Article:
Mr. Ellis leaped into the water immediately after the father left the bank and was followed by the other boy. Ellis was within about fifteen feet of the struggling men, when he realized that the exertion was too much for him and he could not assist the boy. He then swam on past the men toward the other bank. When he was within thirty feet of the shore he let himself down and tried to touch bottom, but the distance was too great and he had a hard time reaching the surface of the water again, as he swallowed considerable water while going down. A colored man on the bank threw out a board, but Ellis could not reach it. He looked around and saw that all three of the men were under the water and then tried to touch bottom again as he was getting fatigued, but this time he was a great deal nearer the shore and his toes rested on the bottom. He waded on out and stepped up on the bank and cried "My god. I couldn't have gone a foot farther." The shock and exertion were to much for him and he fell to the ground in an exhausted condition.
A colored man by the name of Albert Revis came to his assistance and picked him up and helped him walk around the pond to the other side, where he was taken care of by Melvin Smith and his brother. James, the last boy to enter the water, went down when about twenty-five feet from the bank without a struggle.
Melvin Smith immediately telephoned for Dr. Reid and some one also telephoned to the police station for help. A crowd of about twenty persons was standing on the bank when the drowning occurred and Charles White rigged up a raft and pushed out into the water. He went to where he had seen the men go down and began fishing for them with a long pole, and in about half an hour he was rewarded by finding the body of Michael, which he brought to the shore. It was laid on the bank and covered over. Chief Laboyteaux, Samuel Hunt and George Wiseman, of the fire department arrived at the pond in the patrol wagon just about the time the youngest boy's body was found. They had brought ropes, pike poles and grappling hooks with them and immediately began the work of trying to locate the remaining two bodies. Mr. White changed his pole for a pike pole and went out on his raft again and succeeded in bringing the body of the father up in about fifteen minutes after the first boy was found, and the body of James McMeans was brought to the surface by Mr. White shortly afterward. Chief of Police Donovan and Thomas Leatch arrived upon the scene in about thirty minutes after the men went under the water. The three bodies were all found within a few feet of each other.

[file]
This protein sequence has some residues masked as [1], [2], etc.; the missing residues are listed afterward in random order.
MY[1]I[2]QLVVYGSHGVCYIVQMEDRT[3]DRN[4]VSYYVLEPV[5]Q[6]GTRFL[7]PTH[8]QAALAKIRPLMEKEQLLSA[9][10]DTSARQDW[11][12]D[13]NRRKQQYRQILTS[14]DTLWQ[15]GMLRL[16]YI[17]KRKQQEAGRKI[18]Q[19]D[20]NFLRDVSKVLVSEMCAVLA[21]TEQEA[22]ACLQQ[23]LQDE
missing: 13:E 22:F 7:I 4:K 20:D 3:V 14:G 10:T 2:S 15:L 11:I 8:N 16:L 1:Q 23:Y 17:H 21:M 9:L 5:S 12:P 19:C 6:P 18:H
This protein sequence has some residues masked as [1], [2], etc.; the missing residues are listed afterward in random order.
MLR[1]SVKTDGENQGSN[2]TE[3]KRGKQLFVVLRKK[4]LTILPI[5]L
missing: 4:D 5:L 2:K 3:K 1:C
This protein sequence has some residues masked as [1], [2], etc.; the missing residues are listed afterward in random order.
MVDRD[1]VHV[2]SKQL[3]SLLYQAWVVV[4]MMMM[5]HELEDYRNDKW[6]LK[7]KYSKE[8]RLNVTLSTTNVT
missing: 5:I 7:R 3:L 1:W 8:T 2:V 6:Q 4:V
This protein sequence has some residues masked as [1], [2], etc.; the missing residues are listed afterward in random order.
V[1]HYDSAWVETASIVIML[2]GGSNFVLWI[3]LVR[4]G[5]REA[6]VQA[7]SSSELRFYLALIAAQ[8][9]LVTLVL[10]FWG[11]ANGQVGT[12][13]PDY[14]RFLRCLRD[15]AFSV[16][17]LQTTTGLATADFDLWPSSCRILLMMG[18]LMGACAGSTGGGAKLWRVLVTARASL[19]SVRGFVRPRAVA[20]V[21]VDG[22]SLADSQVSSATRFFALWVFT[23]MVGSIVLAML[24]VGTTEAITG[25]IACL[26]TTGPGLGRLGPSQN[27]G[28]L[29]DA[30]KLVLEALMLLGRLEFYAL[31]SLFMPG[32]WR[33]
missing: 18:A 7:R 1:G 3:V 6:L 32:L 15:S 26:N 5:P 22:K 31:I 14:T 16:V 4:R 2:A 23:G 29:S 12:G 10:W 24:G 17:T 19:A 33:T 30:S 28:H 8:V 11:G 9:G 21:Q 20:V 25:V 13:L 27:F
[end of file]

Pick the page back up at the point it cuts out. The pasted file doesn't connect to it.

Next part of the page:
Edward S. Ellis, who jumped into the water to assist Michael McMeans, told the following story of the affair to a Journal reporter, who called upon him about 7:30 o'clock Tuesday evening. He said: "The first time I ever saw Charles Edgar McMeans was last Sunday, when I saw him fishing at Ashelby's pond. I met him again Tuesday afternoon about 2:30 o'clock, and I asked him if he had been fishing any more, and he replied that he had been out all morning and that he had caught some twenty-five fish. I told him that I was thinking about going, but that I did not have any minnows to use as bait, and he said that we could catch all we wanted at the brook, which runs near the pond. I then told him that my lines were at home and that I would have to go home and get them; but he told me that he had plenty of them at his house and if I would go up there with him he would lend them to me. We went over to Mr. Alexander's store and purchased some mosquito bar, which we used as a seine at the brook. Mr. McMeans and myself went to his house where he got me a line and we started to the pond about 3 o'clock, accompanied by Michael, James and Emmett, all sons of Mr. McMeans.
We stopped at the brook on the way out and spent about three-fourths of an hour there seining for minnows. We then went over to the pond and there in our lines on the north side of pond about forty feet from the place where the tile empties into the body of water. A fishing pole was floating around near the center of the pond which had been thrown there by some one. Michael, the youngest boy, asked his father if he could go out and get the stick, and the father replied in the affirmative. He took off his clothes and commenced to swim toward the pole, and I don't think he reached it. He turned around and started to swim back toward the shore again, but lost control of himself and was going around in a circle. I saw that he was going to go under, so I pulled off my shoes and jumped in to assist him.
The father took of his hat and shoes and jumped into the water, calling to his other son, James, to follow. I swam directly toward the drowning boy, but played out when I was about fifteen feet from him and swam for the other bank. I reached down and tried to touch bottom when I was about thirty feet from the shore, but nearly lost my breath in the attempt. I tried it again when I had gone about five feet farther and touched it with my toes. A colored man threw me a board about four feet long just before I touched the bottom, but I could not reach it. I waded out to the bank and when I reached it I was so weak that I sank to the ground. A colored man by the name of Albert Revis helped me up and assisted me to walk around to the other side from which I had started.